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Force based explanation of gravity waves still possible?

  1. Feb 12, 2016 #1
    It's quite chilling that gravitational wave has been detected..

    can force based explanation of gravity waves still be possible? How? or does it prove 100% that GR is true or gravity is really spacetime curvature?
     
  2. jcsd
  3. Feb 12, 2016 #2

    PeterDonis

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    What do you mean by a "force based explanation"? There's no such thing as gravity waves in Newtonian physics.

    No; a scientific theory never gets "proved 100% that it is true". But it's good confirmation that GR makes valid predictions in a regime where we don't have previous experimental data, namely the regime near and at black hole horizons.

    GR does not say that gravity "is really" spacetime curvature. It models gravity as spacetime curvature. Scientific models don't make any metaphysical claims about what something "really" is. They just tell how to make predictions about what we will observe.
     
  4. Feb 12, 2016 #3
    I meant gravity as a force instead of spacetime curvature.. can any force based theory explain gravitational waves?


    GR models gravity as spacetime curvature.. so GR is spacetime curvature. Isn't this logic wrong..

    Anyway.. when one claps the hands.. would there be any gravitational waves produced.. no matter how miniscule and how far can this wave travels (theoretically)?
     
  5. Feb 12, 2016 #4

    PeterDonis

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    The only "force based" theory of gravity that I'm aware of is Newtonian gravity, and it can't explain gravitational waves, so I would say no.

    I didn't say "GR is spacetime curvature". I only said "GR models gravity as spacetime curvature".

    If you clap them the right way, in principle, yes, you could produce gravitational waves. But they would be many, many orders of magnitude smaller than the weakest waves we can detect now or in the foreseeable future.
     
  6. Feb 12, 2016 #5
    What do you mean the right way? How must one clap to produce it.. and would the gravitational wave reach Pluto?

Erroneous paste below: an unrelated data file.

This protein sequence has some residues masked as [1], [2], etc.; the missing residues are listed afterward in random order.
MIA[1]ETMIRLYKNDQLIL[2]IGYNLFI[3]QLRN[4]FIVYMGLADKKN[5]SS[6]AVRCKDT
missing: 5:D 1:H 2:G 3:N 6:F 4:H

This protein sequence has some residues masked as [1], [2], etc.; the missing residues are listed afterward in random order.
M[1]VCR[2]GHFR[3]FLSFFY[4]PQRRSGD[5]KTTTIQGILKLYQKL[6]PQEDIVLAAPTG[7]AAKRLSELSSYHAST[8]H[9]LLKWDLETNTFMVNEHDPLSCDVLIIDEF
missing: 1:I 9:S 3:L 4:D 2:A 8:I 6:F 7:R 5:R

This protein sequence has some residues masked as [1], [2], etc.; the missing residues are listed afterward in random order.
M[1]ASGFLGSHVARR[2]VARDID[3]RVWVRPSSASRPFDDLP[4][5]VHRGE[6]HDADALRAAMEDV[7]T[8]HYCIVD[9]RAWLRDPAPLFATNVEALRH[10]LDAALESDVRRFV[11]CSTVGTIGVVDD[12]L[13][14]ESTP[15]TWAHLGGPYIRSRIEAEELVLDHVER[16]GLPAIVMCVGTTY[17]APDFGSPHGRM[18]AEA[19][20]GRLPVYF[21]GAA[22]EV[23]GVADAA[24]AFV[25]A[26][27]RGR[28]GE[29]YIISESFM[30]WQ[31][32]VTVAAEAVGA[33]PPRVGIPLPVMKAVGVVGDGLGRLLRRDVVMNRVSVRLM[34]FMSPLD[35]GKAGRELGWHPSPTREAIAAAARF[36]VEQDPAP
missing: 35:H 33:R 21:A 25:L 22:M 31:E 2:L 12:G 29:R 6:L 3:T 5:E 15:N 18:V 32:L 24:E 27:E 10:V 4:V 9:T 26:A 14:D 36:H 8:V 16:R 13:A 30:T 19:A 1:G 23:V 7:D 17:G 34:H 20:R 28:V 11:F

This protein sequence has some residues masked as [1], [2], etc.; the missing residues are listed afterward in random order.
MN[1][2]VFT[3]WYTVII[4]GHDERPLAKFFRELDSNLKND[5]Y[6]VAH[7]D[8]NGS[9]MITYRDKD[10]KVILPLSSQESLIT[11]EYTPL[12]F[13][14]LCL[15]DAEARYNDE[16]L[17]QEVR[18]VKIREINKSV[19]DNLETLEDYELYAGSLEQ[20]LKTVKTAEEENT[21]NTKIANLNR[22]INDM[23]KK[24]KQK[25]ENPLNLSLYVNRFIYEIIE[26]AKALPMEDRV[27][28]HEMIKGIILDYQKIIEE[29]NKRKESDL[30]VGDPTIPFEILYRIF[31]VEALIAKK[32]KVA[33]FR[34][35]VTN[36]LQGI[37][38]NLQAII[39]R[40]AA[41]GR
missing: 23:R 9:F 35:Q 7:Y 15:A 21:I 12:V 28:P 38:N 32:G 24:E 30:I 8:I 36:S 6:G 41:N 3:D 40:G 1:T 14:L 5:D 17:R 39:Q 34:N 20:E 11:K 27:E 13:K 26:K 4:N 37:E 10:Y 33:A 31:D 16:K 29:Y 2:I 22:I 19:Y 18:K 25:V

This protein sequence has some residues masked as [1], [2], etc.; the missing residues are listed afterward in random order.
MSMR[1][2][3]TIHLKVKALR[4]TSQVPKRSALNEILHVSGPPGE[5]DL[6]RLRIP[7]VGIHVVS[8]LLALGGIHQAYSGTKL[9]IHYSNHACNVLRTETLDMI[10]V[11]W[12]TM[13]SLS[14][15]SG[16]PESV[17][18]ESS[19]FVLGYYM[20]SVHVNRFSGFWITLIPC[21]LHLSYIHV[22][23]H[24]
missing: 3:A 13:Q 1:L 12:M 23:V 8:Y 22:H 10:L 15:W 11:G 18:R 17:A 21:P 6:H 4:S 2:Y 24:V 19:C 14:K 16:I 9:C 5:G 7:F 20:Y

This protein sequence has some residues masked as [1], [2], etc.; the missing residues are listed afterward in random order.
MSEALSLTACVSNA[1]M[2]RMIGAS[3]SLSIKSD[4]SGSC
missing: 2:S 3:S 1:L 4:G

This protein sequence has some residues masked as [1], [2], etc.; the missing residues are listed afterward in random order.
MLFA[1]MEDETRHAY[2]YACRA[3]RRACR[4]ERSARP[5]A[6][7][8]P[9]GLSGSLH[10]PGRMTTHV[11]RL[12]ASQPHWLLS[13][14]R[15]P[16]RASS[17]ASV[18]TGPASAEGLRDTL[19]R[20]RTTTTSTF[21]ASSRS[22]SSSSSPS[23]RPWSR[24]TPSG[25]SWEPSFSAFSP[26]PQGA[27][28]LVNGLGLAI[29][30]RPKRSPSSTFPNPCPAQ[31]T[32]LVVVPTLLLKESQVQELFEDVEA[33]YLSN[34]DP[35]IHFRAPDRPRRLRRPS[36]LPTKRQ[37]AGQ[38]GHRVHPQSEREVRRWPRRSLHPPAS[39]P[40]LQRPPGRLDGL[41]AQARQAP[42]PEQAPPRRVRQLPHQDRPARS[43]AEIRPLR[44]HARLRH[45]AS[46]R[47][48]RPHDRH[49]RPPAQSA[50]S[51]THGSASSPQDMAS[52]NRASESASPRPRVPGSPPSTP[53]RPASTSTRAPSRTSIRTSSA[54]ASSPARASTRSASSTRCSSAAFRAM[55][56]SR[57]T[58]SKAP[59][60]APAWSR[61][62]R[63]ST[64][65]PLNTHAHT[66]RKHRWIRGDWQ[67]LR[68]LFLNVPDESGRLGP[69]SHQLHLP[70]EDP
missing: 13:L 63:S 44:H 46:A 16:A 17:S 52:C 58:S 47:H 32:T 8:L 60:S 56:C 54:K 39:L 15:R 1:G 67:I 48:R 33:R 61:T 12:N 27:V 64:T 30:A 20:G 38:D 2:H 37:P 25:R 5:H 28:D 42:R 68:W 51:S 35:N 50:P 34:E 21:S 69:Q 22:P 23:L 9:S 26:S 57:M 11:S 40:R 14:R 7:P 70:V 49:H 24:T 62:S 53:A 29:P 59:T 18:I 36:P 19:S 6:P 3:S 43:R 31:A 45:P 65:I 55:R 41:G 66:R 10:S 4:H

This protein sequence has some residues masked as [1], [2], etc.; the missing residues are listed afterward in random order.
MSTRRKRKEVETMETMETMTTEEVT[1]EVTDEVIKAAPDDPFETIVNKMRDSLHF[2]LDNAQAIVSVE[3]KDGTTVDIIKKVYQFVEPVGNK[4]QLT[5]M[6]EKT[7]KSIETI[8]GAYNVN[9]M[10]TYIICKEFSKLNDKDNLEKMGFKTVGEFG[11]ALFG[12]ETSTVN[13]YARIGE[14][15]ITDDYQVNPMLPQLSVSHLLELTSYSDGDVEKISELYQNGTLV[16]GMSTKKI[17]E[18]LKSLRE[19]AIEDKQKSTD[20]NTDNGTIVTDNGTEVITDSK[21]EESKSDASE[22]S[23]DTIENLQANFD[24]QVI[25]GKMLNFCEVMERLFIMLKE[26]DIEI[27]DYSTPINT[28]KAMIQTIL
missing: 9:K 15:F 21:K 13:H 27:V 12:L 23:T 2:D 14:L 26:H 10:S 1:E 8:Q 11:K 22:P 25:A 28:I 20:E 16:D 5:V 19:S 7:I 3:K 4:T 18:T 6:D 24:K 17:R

7. Feb 12, 2016 #6

    PeterDonis

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    In order to generate gravitational waves, a source must have a time-varying quadrupole moment. Ordinary clapping, just moving your hands back and forth along a single line, would only produce a time-varying dipole moment, which won't generate any gravitational waves. You would have to change the direction in which your hands moved from one clap to the next.

    In principle, yes, but please read again what I said about how weak the waves would be.
     
  8. Feb 12, 2016 #7
    In 1600 no one has forseen radio and electromagnetic wave.. and even the time of Maxwell.. they say em wave has no use. So is it possible to have gravitational radio maybe a million years from now? or 100 years.

    Back to GR as spacetime geometry. GR is model as spacetime geometry. You said gravity as a force is back in Newtonian days.. what I meant was gravity as a force like weak field or maybe as gravitons.. meaning there is really a force of gravity that is not spacetime geometry. So can gravitons produce gravitational wave without geometry warping?
     
  9. Feb 12, 2016 #8

    PeterDonis

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    There's no way to predict what will be possible a million years from now. 100 years from now? Not going to happen.

    Neither of these are models of gravity as a force.

    No. Gravitational waves are waves of spacetime geometry warping. That is what they are made of.
     
  10. Feb 13, 2016 #9
    Oh. You mean in quantum field theory.. there is no force? But why are they called 4 fundamental forces??

    What other models can produce gravitational waves that are not waves of spacetime geometry warping?
     
  11. Feb 13, 2016 #10

    Orodruin

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    Only colloquially or in popular science. It would be more correct to refer to four fundamental interactions.
     
  12. Feb 13, 2016 #11